On day six of our China adventure we travelled by bus from Hangzhou to Suzhou, our first stop was at the Master of the Nets garden which is a UNESCO World Heritage site. The garden demonstrates Chinese garden designers' adept skills for synthesising art, nature, and architecture to create unique masterpieces which explore the fundamental question regarding the nature of concepts such as being, existence and reality. The Master of the Nets is particularly regarded among garden connoisseurs for its mastering the techniques of relative dimension, contrast, foil, sequence and depth, and borrowed scenery.
The Master of the Nets garden, originally called Ten Thousand Volume Hall, was first constructed in 1140 by Shi Zhengzhi the Deputy Civil Service Minister of the Southern Song Dynasty government who was inspired by the simple and solitary life of a Chinese fisherman depicted in philosophical writings. After his death the garden passed through various owners, subsequently falling into disarray until around 1785 when it was restored by Song Zongyuan, a retired government official of the Qing Dynasty who drastically redesigned the garden and added multiple buildings, while retaining the spirit of the site. He often referred to himself as a fisherman and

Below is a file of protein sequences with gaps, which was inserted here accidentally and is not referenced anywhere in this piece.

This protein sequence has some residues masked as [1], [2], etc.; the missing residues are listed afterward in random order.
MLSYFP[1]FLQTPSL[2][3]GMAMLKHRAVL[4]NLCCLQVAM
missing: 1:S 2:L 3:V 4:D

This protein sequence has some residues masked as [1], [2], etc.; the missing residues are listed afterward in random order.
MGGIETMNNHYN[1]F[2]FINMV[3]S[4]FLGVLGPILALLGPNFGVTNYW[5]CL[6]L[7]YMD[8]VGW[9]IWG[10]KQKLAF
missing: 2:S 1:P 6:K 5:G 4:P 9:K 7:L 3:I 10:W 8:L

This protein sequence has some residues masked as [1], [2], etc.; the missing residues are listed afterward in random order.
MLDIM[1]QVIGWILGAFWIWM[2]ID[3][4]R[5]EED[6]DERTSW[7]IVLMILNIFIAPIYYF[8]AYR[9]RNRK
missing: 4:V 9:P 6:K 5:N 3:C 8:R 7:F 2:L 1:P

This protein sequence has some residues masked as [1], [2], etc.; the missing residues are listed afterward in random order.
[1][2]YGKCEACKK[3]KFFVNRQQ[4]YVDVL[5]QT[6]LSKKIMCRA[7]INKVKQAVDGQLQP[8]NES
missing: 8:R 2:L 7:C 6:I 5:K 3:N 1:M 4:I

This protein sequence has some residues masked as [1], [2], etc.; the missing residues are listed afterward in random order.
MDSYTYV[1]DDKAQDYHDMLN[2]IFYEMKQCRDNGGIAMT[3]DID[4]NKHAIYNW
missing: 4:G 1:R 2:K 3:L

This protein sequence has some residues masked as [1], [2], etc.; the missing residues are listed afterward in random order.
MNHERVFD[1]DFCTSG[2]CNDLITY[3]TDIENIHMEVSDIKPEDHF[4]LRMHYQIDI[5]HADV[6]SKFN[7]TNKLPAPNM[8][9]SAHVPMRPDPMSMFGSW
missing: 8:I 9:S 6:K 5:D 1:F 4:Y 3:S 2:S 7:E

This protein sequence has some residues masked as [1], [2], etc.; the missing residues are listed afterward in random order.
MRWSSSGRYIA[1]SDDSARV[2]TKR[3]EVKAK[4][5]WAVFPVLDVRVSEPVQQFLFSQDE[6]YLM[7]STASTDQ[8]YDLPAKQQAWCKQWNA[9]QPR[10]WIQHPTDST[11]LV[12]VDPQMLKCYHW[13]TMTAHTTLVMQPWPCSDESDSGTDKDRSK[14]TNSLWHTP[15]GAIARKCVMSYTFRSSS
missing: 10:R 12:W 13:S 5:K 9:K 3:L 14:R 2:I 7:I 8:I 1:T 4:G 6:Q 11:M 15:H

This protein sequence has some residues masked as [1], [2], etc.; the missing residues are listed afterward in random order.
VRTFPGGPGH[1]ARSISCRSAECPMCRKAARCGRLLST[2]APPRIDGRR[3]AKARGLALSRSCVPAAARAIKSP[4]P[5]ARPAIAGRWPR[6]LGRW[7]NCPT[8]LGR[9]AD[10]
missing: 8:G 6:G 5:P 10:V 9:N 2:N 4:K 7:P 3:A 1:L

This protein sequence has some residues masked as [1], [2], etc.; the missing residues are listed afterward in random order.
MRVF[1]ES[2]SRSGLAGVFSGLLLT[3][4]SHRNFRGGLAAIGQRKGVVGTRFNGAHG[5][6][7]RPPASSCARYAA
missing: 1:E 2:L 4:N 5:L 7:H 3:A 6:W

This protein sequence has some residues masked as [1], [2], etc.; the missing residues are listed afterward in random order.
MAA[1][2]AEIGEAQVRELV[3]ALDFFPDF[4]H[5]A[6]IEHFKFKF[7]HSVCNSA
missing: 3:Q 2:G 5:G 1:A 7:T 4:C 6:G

renamed it the Master of the Nets Garden, as an allusion to the simple life of a fisherman.
After lunch we took a boat trip along Suzhou's Grand Canal which is the longest canal in the world. Also a UNESCO World Heritage site, some sections date as far back as the 5th century BCE. Suzhou's Grand Canal is located at the Taihu Lake Basin in the downstream of Yangtze River and belongs to Jiangnan Grand Canal which starts from Zhenjiang in the north and ends at Hangzhou in the south, and is an important part of Beijing-Hangzhou Grand Canal. After a ride on the boat we docked and wandered around one of the ancient villages along the canal together with lots of other tourists.
We also then visited the Suzhou City Lanli Garden Embroidery Research Institute where the needlecraft and embroidery workmanship was exquisite. While not allowed to take photos I was given permission to take a picture of the embroidered tiger since the tiger is the mascot of the Australian 5 Royal Australian Regiment.
The next morning we were off once again, first to visit a Chinese silk factory before
heading to Shanghai. Given an explanation of the process of how the silkworms produce the silk and how it's then used to make silk we were taken to a showroom full of silk sheets and bed linen (where we succumbed and bought a set). There was also a shop selling a variety of both men's and women's attire made of silk. The young salesman obviously did a good job on Kev and I; we're now just waiting for the goods to arrive!!
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